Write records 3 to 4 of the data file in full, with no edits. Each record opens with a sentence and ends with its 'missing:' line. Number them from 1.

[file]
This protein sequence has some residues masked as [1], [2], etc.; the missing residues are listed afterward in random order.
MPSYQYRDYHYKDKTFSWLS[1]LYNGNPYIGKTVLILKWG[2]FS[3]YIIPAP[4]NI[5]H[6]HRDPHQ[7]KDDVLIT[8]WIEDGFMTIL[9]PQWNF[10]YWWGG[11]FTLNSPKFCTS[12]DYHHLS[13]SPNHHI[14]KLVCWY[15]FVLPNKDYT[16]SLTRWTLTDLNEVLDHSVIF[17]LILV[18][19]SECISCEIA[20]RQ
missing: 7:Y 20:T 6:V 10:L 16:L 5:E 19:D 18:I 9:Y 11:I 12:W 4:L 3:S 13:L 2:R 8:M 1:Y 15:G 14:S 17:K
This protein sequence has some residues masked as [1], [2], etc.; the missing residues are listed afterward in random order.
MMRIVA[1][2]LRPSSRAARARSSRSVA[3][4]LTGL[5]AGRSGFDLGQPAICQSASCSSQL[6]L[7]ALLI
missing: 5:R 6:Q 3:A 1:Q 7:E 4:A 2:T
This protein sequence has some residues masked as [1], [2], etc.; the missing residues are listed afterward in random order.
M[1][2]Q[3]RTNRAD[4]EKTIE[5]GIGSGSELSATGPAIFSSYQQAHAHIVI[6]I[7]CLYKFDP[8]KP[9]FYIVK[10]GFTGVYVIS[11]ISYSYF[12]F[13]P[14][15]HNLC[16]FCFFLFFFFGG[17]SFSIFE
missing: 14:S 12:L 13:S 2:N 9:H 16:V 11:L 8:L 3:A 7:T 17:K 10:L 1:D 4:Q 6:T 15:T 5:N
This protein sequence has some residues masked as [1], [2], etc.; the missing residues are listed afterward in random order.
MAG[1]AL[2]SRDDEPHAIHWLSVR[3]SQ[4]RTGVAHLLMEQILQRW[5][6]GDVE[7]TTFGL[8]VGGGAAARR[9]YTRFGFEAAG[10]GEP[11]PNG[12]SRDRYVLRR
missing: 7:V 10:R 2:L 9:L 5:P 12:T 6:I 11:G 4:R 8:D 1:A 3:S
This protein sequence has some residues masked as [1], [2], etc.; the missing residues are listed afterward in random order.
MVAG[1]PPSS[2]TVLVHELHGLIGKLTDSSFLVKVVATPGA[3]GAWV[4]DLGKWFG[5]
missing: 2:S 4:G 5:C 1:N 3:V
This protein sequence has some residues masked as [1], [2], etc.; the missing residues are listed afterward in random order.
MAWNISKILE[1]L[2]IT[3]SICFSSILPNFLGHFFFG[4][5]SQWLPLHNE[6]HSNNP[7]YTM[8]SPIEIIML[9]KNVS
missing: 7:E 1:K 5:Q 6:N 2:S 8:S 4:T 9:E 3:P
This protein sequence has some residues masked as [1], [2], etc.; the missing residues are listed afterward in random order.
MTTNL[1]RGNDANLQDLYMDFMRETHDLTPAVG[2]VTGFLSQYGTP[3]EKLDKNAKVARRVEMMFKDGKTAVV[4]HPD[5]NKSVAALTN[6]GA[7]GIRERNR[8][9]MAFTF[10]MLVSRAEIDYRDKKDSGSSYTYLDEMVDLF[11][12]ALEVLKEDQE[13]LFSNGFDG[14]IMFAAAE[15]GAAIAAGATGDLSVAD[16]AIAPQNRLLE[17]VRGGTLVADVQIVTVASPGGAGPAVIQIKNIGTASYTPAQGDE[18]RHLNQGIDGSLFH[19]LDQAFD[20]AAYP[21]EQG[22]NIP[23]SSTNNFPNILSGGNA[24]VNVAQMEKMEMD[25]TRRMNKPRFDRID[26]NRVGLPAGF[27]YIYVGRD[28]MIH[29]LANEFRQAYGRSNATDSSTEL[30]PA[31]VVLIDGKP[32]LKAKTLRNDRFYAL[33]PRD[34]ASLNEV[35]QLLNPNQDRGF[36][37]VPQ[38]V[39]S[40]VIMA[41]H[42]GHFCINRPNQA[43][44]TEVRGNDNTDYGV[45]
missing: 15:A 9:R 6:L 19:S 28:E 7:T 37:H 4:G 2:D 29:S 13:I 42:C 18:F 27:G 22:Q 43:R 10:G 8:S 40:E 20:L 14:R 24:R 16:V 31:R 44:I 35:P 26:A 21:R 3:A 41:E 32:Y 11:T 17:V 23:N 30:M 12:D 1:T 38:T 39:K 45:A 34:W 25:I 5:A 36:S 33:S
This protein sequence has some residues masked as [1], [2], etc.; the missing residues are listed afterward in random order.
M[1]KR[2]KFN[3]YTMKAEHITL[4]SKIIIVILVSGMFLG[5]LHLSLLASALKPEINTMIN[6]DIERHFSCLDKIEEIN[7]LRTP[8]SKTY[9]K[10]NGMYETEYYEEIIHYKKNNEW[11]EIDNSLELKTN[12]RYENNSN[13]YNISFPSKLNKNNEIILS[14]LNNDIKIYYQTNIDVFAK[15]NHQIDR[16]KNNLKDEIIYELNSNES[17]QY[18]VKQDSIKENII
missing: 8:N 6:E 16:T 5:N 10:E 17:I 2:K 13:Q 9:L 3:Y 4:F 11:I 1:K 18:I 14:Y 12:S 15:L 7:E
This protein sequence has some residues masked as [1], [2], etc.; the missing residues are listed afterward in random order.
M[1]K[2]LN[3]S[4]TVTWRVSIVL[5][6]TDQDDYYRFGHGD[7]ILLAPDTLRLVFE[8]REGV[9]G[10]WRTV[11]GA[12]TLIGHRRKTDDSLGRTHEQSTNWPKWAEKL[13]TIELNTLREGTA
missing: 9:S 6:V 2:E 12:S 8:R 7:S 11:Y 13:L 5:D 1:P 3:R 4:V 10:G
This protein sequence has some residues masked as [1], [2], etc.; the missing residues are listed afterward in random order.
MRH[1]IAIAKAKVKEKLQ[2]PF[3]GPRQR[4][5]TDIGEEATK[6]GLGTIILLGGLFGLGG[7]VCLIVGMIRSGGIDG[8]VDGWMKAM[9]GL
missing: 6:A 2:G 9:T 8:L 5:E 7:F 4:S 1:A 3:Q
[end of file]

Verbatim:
This protein sequence has some residues masked as [1], [2], etc.; the missing residues are listed afterward in random order.
M[1][2]Q[3]RTNRAD[4]EKTIE[5]GIGSGSELSATGPAIFSSYQQAHAHIVI[6]I[7]CLYKFDP[8]KP[9]FYIVK[10]GFTGVYVIS[11]ISYSYF[12]F[13]P[14][15]HNLC[16]FCFFLFFFFGG[17]SFSIFE
missing: 14:S 12:L 13:S 2:N 9:H 16:V 11:L 8:L 3:A 7:T 17:K 10:L 1:D 4:Q 6:T 15:T 5:N
This protein sequence has some residues masked as [1], [2], etc.; the missing residues are listed afterward in random order.
MAG[1]AL[2]SRDDEPHAIHWLSVR[3]SQ[4]RTGVAHLLMEQILQRW[5][6]GDVE[7]TTFGL[8]VGGGAAARR[9]YTRFGFEAAG[10]GEP[11]PNG[12]SRDRYVLRR
missing: 7:V 10:R 2:L 9:L 5:P 12:T 6:I 11:G 4:R 8:D 1:A 3:S